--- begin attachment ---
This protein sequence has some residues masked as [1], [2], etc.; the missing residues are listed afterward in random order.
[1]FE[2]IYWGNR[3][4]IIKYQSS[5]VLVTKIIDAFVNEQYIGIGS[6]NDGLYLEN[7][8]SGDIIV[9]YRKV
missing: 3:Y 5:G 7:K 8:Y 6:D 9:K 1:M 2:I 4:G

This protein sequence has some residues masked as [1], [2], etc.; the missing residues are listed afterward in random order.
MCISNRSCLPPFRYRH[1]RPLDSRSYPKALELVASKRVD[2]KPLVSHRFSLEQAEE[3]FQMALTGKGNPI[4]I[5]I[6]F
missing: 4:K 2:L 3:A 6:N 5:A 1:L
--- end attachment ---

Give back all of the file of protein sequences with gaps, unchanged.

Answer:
This protein sequence has some residues masked as [1], [2], etc.; the missing residues are listed afterward in random order.
[1]FE[2]IYWGNR[3][4]IIKYQSS[5]VLVTKIIDAFVNEQYIGIGS[6]NDGLYLEN[7][8]SGDIIV[9]YRKV
missing: 3:Y 5:G 7:K 8:Y 6:D 9:K 1:M 2:I 4:G

This protein sequence has some residues masked as [1], [2], etc.; the missing residues are listed afterward in random order.
MCISNRSCLPPFRYRH[1]RPLDSRSYPKALELVASKRVD[2]KPLVSHRFSLEQAEE[3]FQMALTGKGNPI[4]I[5]I[6]F
missing: 4:K 2:L 3:A 6:N 5:A 1:L